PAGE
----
By Brandon HENSLEY
At its June 21 meeting at Verdugo Hills Hospital, the Crescenta-Cañada Rotary Club was treated to a debate from the Global Initiatives Alliance on the subject of video games and their usefulness to mental health.
The seven-person panel, consisting of middle school and high school students from across the L.A. area, took sides on whether or not video games should be approved by the FDA as medical devices.
“From working with students in south Compton to promote literacy in their schools to working with orphans in Mexico to promote a virtual-style classroom with them, we’ve been working with various types of activities to promote youth advocacy,” Hannah Oh told the club members.
Oh filled in for regular adviser Jin Mary Oh, who was tending other business.
May was Mental Health Awareness month, and Oh said the goal for this debate was to take an issue and create change.
Three of the students argued for video games being approved by the FDA for medical purposes and three argued against. The other member, student president Dorothy Kim, was on the pro side of the conversation, but played more of a detached role in the discussion.
The kids said they chose this topic because of the stigma surrounding video games. The students who were on the pro side of the issue said video games can improve cognitive-based function, citing that fast-paced games can force players to process information at higher speeds. They also said it provides an environment for the mind to learn and improve.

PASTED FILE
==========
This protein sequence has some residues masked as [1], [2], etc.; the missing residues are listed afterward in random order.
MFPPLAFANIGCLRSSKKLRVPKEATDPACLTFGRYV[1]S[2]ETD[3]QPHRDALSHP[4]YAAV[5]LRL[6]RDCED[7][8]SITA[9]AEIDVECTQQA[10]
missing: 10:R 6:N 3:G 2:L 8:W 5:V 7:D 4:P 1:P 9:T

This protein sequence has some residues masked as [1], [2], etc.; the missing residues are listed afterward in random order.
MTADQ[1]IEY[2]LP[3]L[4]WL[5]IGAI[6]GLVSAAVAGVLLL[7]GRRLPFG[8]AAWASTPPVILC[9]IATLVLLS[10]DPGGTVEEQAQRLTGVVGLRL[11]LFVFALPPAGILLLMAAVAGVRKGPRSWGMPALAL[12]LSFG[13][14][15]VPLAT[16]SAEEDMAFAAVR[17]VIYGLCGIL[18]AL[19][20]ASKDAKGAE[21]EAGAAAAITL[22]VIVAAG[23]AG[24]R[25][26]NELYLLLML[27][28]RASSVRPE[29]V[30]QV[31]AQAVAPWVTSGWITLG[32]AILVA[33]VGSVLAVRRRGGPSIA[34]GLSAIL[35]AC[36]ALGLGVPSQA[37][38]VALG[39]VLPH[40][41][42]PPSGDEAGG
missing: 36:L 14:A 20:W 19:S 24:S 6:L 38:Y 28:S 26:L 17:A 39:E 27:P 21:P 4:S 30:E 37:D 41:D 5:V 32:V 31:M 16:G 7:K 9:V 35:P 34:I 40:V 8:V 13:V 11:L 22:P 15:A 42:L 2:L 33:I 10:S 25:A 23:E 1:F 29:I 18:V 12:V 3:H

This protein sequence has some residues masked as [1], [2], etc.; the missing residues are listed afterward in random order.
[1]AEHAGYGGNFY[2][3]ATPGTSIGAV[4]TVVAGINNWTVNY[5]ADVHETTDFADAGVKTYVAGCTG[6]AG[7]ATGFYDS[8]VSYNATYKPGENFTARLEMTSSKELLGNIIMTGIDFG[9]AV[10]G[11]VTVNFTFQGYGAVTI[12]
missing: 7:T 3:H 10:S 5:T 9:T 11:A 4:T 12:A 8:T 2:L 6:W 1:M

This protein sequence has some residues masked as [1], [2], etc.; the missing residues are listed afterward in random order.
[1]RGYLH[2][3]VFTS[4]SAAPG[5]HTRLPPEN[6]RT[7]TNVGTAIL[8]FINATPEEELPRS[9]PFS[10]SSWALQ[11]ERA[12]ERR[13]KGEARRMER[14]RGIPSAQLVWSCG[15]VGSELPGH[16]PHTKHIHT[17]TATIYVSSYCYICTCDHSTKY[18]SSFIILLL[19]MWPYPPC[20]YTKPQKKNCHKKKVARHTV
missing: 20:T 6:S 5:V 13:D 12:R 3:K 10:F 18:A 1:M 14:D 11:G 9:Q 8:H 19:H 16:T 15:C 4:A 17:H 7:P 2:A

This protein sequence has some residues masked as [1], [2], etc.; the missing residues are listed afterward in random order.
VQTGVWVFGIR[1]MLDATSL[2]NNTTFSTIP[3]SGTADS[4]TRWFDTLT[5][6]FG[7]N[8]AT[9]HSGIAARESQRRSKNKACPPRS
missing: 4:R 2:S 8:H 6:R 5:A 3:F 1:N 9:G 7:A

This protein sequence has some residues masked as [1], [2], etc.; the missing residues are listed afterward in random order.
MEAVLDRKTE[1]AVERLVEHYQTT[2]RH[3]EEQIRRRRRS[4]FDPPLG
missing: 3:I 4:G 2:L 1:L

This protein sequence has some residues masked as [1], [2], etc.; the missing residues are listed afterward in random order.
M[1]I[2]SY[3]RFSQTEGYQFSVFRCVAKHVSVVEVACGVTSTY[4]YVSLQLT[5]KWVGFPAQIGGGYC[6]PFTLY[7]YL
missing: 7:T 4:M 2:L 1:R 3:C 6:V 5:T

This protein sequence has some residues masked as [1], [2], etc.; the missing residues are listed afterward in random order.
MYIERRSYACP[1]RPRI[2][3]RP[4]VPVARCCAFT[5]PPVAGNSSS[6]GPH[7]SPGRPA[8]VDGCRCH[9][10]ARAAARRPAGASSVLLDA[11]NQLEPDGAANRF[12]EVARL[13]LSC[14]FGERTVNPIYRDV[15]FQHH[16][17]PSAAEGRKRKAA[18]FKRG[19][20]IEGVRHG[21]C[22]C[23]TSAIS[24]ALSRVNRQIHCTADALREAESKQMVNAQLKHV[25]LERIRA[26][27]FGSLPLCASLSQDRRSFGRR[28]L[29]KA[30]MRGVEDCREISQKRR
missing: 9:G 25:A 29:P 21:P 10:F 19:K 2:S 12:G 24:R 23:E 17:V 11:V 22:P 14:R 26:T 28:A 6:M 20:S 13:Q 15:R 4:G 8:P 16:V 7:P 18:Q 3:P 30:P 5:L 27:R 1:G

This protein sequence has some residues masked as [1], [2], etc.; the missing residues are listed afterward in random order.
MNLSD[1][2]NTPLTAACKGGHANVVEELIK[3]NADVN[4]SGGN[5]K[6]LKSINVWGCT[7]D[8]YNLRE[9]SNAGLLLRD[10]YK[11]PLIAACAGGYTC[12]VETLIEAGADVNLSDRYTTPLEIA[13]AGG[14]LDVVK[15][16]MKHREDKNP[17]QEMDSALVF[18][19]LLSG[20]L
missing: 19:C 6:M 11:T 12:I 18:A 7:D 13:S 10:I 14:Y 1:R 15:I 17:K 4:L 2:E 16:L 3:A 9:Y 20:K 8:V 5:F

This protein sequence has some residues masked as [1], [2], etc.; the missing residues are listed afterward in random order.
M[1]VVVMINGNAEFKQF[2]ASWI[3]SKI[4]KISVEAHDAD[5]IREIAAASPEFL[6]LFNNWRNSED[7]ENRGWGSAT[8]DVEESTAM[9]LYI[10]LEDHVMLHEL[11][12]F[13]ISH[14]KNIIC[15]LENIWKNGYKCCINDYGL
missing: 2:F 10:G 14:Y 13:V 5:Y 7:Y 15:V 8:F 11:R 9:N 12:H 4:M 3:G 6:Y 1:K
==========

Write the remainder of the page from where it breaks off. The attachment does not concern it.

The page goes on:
Student vice president Kevin Park argued against the FDA approving video games for mental health purposes. He said video games could induce addiction.
“Although a video game addiction is not a formal diagnosis order, there is an alarming rate of evidence of addiction associated with video games,” said Park, who will be a junior at Crescenta Valley High School this fall.
Park also said there is an anti-social element to video games, as players may neglect to take care of their real-life situations, and that playing games can also lead to teen obesity and an increase in violence.
“The phrase ‘seeing is believing’ really comes into play here. As we continue to observe the effects going on in the screen, we start to believe what’s happening is true,” Park said.
Kim argued for the inclusion by the FDA for non-violent video games.
“Violent video games won’t necessarily be ones which are approved,” she said. “Even if they were, studies have already shown there is no correlation between video games and violence.”
Kim, who graduated from Notre Dame High School in June, made other points also in favor of the use of video games in general.
“A recent study by the University of Toronto examined the sensory motor skills that were developed by video games,” she said. “And gamers have been proved to do a lot better on tests.”
Students who are in the Global Initiatives Alliance are also a part of the New Hope Academy in La Crescenta, 3043 Foothill Blvd.